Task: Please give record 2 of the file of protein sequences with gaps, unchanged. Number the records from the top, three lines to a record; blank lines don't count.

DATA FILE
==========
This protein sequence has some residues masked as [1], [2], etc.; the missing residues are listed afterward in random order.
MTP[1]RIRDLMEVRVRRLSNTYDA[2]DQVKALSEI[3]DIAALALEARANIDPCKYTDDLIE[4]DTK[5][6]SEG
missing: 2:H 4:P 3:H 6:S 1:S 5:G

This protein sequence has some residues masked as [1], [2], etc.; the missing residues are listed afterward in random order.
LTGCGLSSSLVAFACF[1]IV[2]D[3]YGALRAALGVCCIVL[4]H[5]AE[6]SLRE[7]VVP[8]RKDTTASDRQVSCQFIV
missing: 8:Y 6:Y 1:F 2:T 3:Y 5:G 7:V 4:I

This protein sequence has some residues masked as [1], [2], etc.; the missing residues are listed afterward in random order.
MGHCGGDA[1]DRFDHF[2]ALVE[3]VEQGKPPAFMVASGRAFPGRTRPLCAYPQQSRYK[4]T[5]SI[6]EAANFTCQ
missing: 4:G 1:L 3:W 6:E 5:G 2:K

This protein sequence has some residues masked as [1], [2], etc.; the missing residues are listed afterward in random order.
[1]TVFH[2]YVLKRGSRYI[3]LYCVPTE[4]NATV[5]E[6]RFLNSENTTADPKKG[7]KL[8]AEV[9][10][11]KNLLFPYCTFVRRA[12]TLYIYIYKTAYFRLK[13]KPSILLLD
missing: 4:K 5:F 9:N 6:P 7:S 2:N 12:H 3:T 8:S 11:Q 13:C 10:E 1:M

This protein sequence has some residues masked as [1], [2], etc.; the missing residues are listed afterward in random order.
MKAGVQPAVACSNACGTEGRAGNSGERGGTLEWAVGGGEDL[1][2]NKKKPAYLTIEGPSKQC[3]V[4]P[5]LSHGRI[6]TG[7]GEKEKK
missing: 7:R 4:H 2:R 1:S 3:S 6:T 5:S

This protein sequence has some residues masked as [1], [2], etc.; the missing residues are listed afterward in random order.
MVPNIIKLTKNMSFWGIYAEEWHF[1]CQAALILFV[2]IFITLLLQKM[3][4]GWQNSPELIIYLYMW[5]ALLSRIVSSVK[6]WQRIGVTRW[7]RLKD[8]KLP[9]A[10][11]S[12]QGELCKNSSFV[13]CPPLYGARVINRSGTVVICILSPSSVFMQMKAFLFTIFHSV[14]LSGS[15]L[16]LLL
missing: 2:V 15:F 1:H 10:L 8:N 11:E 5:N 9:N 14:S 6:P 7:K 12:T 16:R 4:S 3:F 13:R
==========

This protein sequence has some residues masked as [1], [2], etc.; the missing residues are listed afterward in random order.
LTGCGLSSSLVAFACF[1]IV[2]D[3]YGALRAALGVCCIVL[4]H[5]AE[6]SLRE[7]VVP[8]RKDTTASDRQVSCQFIV
missing: 8:Y 6:Y 1:F 2:T 3:Y 5:G 7:V 4:I